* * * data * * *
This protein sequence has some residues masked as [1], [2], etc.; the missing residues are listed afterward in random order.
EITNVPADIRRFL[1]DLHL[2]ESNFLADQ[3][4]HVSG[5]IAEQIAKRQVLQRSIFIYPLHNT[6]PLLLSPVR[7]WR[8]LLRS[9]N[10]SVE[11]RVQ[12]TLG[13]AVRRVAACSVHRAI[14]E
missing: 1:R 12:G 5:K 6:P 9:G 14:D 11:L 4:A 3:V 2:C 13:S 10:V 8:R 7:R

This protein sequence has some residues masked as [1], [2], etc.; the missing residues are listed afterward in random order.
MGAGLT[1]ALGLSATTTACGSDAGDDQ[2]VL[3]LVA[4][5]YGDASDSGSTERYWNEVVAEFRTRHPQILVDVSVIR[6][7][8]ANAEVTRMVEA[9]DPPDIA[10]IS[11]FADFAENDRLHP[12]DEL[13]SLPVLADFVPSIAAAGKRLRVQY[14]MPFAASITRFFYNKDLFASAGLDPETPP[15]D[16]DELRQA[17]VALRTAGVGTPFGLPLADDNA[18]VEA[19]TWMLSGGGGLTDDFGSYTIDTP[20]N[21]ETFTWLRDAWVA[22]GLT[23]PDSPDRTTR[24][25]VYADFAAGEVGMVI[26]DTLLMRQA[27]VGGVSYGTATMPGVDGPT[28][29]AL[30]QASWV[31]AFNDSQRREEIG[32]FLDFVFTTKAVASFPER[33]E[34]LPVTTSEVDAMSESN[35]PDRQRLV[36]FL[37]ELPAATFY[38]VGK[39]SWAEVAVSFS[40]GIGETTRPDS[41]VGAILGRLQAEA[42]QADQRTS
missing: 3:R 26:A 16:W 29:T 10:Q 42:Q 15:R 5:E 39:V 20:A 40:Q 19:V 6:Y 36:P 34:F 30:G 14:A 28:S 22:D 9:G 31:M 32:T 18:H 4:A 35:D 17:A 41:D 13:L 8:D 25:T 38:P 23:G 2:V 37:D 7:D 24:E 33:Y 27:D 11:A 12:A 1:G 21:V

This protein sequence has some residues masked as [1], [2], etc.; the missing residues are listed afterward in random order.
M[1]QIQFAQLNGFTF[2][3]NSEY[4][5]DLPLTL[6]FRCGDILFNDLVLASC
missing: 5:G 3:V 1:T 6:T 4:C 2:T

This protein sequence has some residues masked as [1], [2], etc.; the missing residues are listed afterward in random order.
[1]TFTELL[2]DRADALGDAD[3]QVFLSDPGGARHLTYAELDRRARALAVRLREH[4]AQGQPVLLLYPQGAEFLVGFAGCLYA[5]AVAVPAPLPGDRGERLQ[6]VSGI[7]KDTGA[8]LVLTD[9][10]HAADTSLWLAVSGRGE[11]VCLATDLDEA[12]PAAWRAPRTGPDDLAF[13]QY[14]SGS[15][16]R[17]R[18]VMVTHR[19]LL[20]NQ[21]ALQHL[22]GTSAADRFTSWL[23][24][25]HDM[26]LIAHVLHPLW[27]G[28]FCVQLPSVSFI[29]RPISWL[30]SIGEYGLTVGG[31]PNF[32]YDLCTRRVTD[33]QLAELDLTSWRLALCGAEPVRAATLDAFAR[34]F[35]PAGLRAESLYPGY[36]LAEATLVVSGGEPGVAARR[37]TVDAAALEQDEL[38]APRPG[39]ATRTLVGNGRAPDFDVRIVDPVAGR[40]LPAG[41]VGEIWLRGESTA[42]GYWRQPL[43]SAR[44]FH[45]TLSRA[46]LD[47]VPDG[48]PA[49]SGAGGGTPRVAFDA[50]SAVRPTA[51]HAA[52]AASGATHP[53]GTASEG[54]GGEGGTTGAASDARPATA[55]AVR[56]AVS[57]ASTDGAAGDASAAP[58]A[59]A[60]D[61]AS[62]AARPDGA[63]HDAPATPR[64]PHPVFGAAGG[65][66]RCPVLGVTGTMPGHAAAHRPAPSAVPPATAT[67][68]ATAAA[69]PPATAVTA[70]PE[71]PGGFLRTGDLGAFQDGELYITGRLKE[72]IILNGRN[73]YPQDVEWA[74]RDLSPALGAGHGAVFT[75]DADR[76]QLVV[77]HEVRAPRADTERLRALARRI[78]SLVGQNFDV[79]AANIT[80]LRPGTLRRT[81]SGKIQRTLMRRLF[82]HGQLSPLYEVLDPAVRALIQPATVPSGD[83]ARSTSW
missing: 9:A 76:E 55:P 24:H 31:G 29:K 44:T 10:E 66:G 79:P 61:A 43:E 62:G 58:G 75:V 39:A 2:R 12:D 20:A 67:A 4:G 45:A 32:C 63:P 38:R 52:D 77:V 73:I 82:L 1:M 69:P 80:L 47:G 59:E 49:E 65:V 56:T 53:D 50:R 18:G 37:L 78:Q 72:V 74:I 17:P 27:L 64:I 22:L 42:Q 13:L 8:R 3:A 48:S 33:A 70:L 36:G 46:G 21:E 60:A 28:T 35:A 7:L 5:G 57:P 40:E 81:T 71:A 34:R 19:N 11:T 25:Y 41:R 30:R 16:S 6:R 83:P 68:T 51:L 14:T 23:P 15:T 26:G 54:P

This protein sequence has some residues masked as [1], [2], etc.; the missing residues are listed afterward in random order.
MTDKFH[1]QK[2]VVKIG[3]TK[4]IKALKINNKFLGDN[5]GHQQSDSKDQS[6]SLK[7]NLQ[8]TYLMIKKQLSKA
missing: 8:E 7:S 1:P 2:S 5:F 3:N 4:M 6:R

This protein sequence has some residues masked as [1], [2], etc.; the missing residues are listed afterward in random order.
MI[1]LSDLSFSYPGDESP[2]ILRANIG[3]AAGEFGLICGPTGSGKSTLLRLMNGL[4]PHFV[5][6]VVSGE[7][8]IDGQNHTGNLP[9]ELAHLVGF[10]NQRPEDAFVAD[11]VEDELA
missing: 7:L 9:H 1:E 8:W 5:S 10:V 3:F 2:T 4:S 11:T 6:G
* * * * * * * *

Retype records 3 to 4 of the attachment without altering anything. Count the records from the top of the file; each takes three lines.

This protein sequence has some residues masked as [1], [2], etc.; the missing residues are listed afterward in random order.
M[1]QIQFAQLNGFTF[2][3]NSEY[4][5]DLPLTL[6]FRCGDILFNDLVLASC
missing: 5:G 3:V 1:T 6:T 4:C 2:T

This protein sequence has some residues masked as [1], [2], etc.; the missing residues are listed afterward in random order.
[1]TFTELL[2]DRADALGDAD[3]QVFLSDPGGARHLTYAELDRRARALAVRLREH[4]AQGQPVLLLYPQGAEFLVGFAGCLYA[5]AVAVPAPLPGDRGERLQ[6]VSGI[7]KDTGA[8]LVLTD[9][10]HAADTSLWLAVSGRGE[11]VCLATDLDEA[12]PAAWRAPRTGPDDLAF[13]QY[14]SGS[15][16]R[17]R[18]VMVTHR[19]LL[20]NQ[21]ALQHL[22]GTSAADRFTSWL[23][24][25]HDM[26]LIAHVLHPLW[27]G[28]FCVQLPSVSFI[29]RPISWL[30]SIGEYGLTVGG[31]PNF[32]YDLCTRRVTD[33]QLAELDLTSWRLALCGAEPVRAATLDAFAR[34]F[35]PAGLRAESLYPGY[36]LAEATLVVSGGEPGVAARR[37]TVDAAALEQDEL[38]APRPG[39]ATRTLVGNGRAPDFDVRIVDPVAGR[40]LPAG[41]VGEIWLRGESTA[42]GYWRQPL[43]SAR[44]FH[45]TLSRA[46]LD[47]VPDG[48]PA[49]SGAGGGTPRVAFDA[50]SAVRPTA[51]HAA[52]AASGATHP[53]GTASEG[54]GGEGGTTGAASDARPATA[55]AVR[56]AVS[57]ASTDGAAGDASAAP[58]A[59]A[60]D[61]AS[62]AARPDGA[63]HDAPATPR[64]PHPVFGAAGG[65][66]RCPVLGVTGTMPGHAAAHRPAPSAVPPATAT[67][68]ATAAA[69]PPATAVTA[70]PE[71]PGGFLRTGDLGAFQDGELYITGRLKE[72]IILNGRN[73]YPQDVEWA[74]RDLSPALGAGHGAVFT[75]DADR[76]QLVV[77]HEVRAPRADTERLRALARRI[78]SLVGQNFDV[79]AANIT[80]LRPGTLRRT[81]SGKIQRTLMRRLF[82]HGQLSPLYEVLDPAVRALIQPATVPSGD[83]ARSTSW
missing: 9:A 76:E 55:P 24:H 31:G 29:K 44:T 10:E 66:G 79:P 61:A 43:E 62:G 58:G 75:V 39:A 2:R 12:D 20:A 67:A 4:G 45:A 32:C 63:P 38:R 52:D 77:V 73:I 82:L 1:M 69:P 80:L 47:G 59:E 49:E 65:V 56:T 53:D 50:R 18:G 37:L 78:Q 72:V 74:I 17:P 27:L 64:I 22:L 42:Q 13:L 8:R 3:A 48:S 33:A 70:L 36:G 46:G 21:E 60:A 28:T 35:A 7:L 5:G 57:P 40:E 81:T 71:A 34:R 19:N 11:T 25:Y 41:R 30:R 16:S 6:R 83:P 68:T 51:L 14:T 23:P 15:T 26:G 54:P